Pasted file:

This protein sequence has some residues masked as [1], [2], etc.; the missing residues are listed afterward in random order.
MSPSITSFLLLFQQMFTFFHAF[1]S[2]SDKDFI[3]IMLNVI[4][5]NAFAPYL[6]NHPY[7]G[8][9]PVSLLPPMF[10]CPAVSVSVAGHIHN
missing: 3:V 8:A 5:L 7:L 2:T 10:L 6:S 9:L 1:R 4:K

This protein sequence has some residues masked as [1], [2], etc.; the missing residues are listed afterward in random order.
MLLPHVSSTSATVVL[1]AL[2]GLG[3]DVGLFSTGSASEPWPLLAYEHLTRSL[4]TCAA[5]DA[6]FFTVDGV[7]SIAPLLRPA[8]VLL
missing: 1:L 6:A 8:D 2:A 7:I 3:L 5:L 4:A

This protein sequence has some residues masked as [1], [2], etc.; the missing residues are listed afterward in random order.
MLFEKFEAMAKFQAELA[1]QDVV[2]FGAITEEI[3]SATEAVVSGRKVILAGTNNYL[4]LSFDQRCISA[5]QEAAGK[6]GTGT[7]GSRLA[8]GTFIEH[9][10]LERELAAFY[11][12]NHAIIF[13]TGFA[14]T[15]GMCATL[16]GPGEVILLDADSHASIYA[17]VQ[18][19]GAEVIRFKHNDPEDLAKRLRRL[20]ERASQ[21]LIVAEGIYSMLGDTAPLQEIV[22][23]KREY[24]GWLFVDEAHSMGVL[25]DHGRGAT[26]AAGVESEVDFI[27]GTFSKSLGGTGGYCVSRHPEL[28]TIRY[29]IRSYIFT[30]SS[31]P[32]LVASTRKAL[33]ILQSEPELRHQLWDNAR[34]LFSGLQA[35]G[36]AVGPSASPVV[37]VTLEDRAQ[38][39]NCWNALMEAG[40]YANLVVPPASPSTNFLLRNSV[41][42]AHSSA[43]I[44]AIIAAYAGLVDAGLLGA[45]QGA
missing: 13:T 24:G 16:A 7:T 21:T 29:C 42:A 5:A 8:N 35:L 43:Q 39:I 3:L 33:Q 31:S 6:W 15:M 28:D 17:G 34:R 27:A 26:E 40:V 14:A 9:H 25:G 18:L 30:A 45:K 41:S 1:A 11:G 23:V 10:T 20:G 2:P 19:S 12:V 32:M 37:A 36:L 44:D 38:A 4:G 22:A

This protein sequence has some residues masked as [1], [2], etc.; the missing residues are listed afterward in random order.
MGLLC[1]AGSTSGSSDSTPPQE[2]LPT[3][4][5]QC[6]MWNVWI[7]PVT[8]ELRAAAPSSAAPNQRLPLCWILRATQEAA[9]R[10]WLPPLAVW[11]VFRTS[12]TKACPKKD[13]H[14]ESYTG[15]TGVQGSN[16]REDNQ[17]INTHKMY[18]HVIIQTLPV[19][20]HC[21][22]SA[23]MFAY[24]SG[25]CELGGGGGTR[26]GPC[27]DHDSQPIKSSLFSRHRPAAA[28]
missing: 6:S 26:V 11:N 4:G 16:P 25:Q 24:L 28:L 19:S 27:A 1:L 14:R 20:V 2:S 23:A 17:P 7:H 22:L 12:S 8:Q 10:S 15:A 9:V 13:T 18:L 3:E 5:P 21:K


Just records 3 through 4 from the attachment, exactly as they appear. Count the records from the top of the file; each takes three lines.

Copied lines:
This protein sequence has some residues masked as [1], [2], etc.; the missing residues are listed afterward in random order.
MLFEKFEAMAKFQAELA[1]QDVV[2]FGAITEEI[3]SATEAVVSGRKVILAGTNNYL[4]LSFDQRCISA[5]QEAAGK[6]GTGT[7]GSRLA[8]GTFIEH[9][10]LERELAAFY[11][12]NHAIIF[13]TGFA[14]T[15]GMCATL[16]GPGEVILLDADSHASIYA[17]VQ[18][19]GAEVIRFKHNDPEDLAKRLRRL[20]ERASQ[21]LIVAEGIYSMLGDTAPLQEIV[22][23]KREY[24]GWLFVDEAHSMGVL[25]DHGRGAT[26]AAGVESEVDFI[27]GTFSKSLGGTGGYCVSRHPEL[28]TIRY[29]IRSYIFT[30]SS[31]P[32]LVASTRKAL[33]ILQSEPELRHQLWDNAR[34]LFSGLQA[35]G[36]AVGPSASPVV[37]VTLEDRAQ[38][39]NCWNALMEAG[40]YANLVVPPASPSTNFLLRNSV[41][42]AHSSA[43]I[44]AIIAAYAGLVDAGLLGA[45]QGA
missing: 13:T 24:G 16:A 7:T 21:T 29:C 42:A 5:A 8:N 35:L 43:Q 39:I 3:L 33:Q 31:S 6:W 15:M 28:D 17:G 34:R 27:A 26:E 40:V 14:A 9:H 25:G 18:L 30:A 45:K 41:S 1:A 11:G 23:V 10:T 20:G 2:P 19:S 12:V 32:M 37:A 36:L 44:D 38:A 4:G 22:A

This protein sequence has some residues masked as [1], [2], etc.; the missing residues are listed afterward in random order.
MGLLC[1]AGSTSGSSDSTPPQE[2]LPT[3][4][5]QC[6]MWNVWI[7]PVT[8]ELRAAAPSSAAPNQRLPLCWILRATQEAA[9]R[10]WLPPLAVW[11]VFRTS[12]TKACPKKD[13]H[14]ESYTG[15]TGVQGSN[16]REDNQ[17]INTHKMY[18]HVIIQTLPV[19][20]HC[21][22]SA[23]MFAY[24]SG[25]CELGGGGGTR[26]GPC[27]DHDSQPIKSSLFSRHRPAAA[28]
missing: 6:S 26:V 11:N 4:G 16:P 25:Q 24:L 28:L 19:S 27:A 1:L 14:R 20:V 2:S 23:A 17:P 7:H 22:L 12:S 8:Q 10:S 15:A 9:V 13:T 18:L 3:E 5:P 21:K